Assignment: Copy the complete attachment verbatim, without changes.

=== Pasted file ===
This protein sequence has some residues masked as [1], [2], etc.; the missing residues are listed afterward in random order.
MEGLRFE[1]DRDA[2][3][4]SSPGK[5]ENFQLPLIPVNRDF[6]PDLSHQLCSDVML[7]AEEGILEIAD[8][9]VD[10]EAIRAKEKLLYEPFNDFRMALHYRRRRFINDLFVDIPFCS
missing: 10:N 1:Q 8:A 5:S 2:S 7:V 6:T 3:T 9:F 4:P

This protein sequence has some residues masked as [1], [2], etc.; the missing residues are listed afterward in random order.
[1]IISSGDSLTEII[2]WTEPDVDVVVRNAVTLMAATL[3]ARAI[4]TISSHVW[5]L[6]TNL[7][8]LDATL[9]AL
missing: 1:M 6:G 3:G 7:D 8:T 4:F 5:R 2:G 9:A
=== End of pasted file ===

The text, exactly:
This protein sequence has some residues masked as [1], [2], etc.; the missing residues are listed afterward in random order.
MEGLRFE[1]DRDA[2][3][4]SSPGK[5]ENFQLPLIPVNRDF[6]PDLSHQLCSDVML[7]AEEGILEIAD[8][9]VD[10]EAIRAKEKLLYEPFNDFRMALHYRRRRFINDLFVDIPFCS
missing: 10:N 1:Q 8:A 5:S 2:S 7:V 6:T 3:T 9:F 4:P

This protein sequence has some residues masked as [1], [2], etc.; the missing residues are listed afterward in random order.
[1]IISSGDSLTEII[2]WTEPDVDVVVRNAVTLMAATL[3]ARAI[4]TISSHVW[5]L[6]TNL[7][8]LDATL[9]AL
missing: 1:M 6:G 3:G 7:D 8:T 4:F 5:R 2:G 9:A